The US repelled EU proposals on common rules for banks

First round of the EU/United States trade and investment negotiations: Stakeholder event, 10/07/2013, (EC Audiovisual library).

First round of the EU/United States trade and investment negotiations: Stakeholder event, 10/07/2013, (EC Audiovisual library).

The European Commission and more precisely the European Commissioner Michel Barnier fights a battle in two fronts over the financial sector’s future. One internal with Germany on EU banking union and another one external with the US on common rules for banks. Understandably in both fronts he has the full backing of the Commission and its President Manuel Barroso. Let’s take one thing at a time.

The Germans protect their banks

In the internal front the confrontation is around the character of the future EU Banking Union and its pillar, the bank resolution mechanism. The Commission has proposed a strong central bank resolution authority under its own roof, with the EU’s executive arm to have the last word on which bank should be resolved. Germany is strongly opposing this prospect. Currently the issue has been scheduled to be discussed and decided upon in the EU two legislative bodies, the European Parliament and the European Council.

Most likely there will be no further frictions over this crucial subject until the German elections of 22 September. The reason is that neither the Commission nor the German government have an appetite to see this topic acquiring larger dimensions and probably become an electoral issue. In any case Germany will be protecting its banks, despite the fact that Berlin insists that they don’t need it. As a result Barnier’s internal battle will be decided in a few months.

The easy part

As for the Commissioner’s external confrontation it just commenced yesterday in Washington where Barnier is on official visit. The European Commissioner started his visit in the US with a relative easy success. He and the United States Commodity Futures Trading Commission (CFTC) Chairman Gary Gensler announced a ‘Path Forward’, regarding their “joint understandings on a package of measures for how to approach cross-border derivatives”. In reality this means nothing. If the two sides really wanted to regulate this hundreds of trillions over the counter business, the agreement would have been about measures and not ideas.

In any case yesterday’s agreement between the Commission and the CFTC over a ‘Path Forward’ obviously lacks any concrete content and what there is to it seems to relate rather to goals rather than measures. According to a Commission memo it “responds to the G20 commitment to lower risk and promote transparency in the over-the-counter (OTC) derivatives markets, which were are at the heart of the financial crisis. The CFTC and the European Commission share a common objective of a steadfast and rigorous implementation of these commitments. Together with the European Securities Market Authority (ESMA), the European Commission (EC) and the United States have made significant progress in their regulatory reforms”. It is more or less a citation of targets. On top of that both those bodies, the Commission and the CFTC, don’t have any legislative mandate.

To be noted though that the European Commission has already threatened 13 giant banking groups and their two support bodies {Bank of America-Merrill Lynch, Barclays, Bear Stearns (now part of JP Morgan), BNP Paribas, Citigroup, Credit Suisse, Deutsche Bank, Goldman Sachs, HSBC, JP Morgan, Morgan Stanley, UBS and the Royal Bank of Scotland, Markit, a financial information firm, and the International Swaps and Derivatives Associations (ISDA)} with a 10% fine on their global turnover, for forming a cartel and setting prices in the over the counter trade of Credit Default Swaps and Derivatives.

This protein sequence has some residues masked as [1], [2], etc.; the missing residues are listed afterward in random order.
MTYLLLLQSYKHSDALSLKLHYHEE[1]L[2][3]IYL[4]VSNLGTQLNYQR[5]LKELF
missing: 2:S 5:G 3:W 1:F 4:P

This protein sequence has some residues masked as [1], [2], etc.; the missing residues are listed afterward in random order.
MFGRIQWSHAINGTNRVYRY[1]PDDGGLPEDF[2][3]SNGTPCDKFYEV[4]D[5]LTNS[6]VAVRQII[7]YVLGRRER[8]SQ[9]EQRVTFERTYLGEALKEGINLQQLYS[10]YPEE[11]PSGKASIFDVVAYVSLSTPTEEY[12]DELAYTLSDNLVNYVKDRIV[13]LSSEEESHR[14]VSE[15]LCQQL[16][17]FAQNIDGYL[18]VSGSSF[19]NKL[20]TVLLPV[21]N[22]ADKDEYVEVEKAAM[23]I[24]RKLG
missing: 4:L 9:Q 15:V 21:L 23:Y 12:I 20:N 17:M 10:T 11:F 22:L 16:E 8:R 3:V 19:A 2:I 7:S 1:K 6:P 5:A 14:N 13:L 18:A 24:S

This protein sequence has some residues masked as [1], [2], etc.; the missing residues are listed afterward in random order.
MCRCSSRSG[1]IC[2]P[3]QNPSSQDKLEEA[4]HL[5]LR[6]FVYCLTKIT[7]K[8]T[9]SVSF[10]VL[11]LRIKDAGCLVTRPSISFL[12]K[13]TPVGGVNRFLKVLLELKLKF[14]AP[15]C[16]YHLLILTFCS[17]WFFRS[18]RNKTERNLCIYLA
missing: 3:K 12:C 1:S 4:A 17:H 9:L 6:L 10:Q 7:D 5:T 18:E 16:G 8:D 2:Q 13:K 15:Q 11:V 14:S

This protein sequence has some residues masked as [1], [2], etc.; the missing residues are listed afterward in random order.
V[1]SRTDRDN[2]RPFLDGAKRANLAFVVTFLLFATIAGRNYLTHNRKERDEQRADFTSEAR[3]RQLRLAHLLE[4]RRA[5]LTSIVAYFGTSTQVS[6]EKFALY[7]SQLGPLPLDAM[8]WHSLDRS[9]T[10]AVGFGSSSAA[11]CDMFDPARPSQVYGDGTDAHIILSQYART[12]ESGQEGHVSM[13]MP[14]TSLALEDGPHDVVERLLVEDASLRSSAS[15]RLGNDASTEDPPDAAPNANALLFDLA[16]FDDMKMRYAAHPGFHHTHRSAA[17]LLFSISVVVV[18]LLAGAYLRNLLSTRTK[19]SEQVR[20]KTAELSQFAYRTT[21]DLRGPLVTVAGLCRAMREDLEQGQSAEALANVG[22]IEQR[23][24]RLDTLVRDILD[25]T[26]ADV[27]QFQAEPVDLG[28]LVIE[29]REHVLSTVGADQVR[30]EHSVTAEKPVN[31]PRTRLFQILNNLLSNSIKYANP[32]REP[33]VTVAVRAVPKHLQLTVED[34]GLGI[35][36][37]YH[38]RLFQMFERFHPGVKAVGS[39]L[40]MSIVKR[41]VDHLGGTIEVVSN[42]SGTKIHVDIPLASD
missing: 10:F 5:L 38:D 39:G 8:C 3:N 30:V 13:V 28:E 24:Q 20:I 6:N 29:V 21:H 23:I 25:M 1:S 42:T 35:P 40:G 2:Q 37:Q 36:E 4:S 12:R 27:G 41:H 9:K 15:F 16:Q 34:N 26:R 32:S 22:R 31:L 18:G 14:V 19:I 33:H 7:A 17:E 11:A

Breaking news

However the breaking news came from Barnier’s speech in the Brookings Institution, one of the leading US think tanks. The European Commissioner delivered there a speech entitled “Interdependent swaps markets need interactive cross-border rules”. Those of the US financial industry present must have started already feeling uneasy only by hearing the title of the speech. It is well-known that the American bankers and financiers despise any rules binding their free riding industry, let alone international ones.

Barnier however became more concrete and asked for the inclusion of financial regulation issues in the ongoing negotiations between the EU and the US for the conclusion of a free trade and investments bilateral agreement. He said “This brings me to transatlantic trade in general. As you know we launched our EU-US trade negotiations last week. These are about growth and leadership. Growth in terms of our economies and jobs for our citizens. Leadership because we can find solutions to trade problems that we can’t find in multilateral discussions. Those solutions will carry weight because they would apply to half of the world economy. They would form a good basis for future global discussions when the time is ripe. The EU is committed to including financial services regulation in this growth and leadership agenda”.

Before hearing that, the American bankers must have been at ease, probably enjoying the French accent of the speaker. The agreement between the CFTC and the European Commission of that same morning was about ideas and goals, no concrete measures there. So nothing to fear. All of a sudden however this EU Commissioner proposed to the US to agree and introduce concrete rules on the sacrosanct American banking and financial industry, operating in complete liberty. The alarms sounded loud, and the answer came swiftly not from those at present, but from the most competent lips, the U.S. Treasury Secretary, Jacob Lew.

He stressed that “prudential and financial regulatory cooperation should continue in existing and appropriate global platforms, such as the G-20, Financial Stability Board, and international standard setting bodies, consistent with existing ambitious international timelines”. In short Lew told Barnier that the US-EU talks for a trade agreement is not the platform to discuss finance. As if the US banks do not belong to the real world but to a higher level of existence. On top of that Barnier probably learned from the Americans that the trade talks are already closing…no room for anything more in it…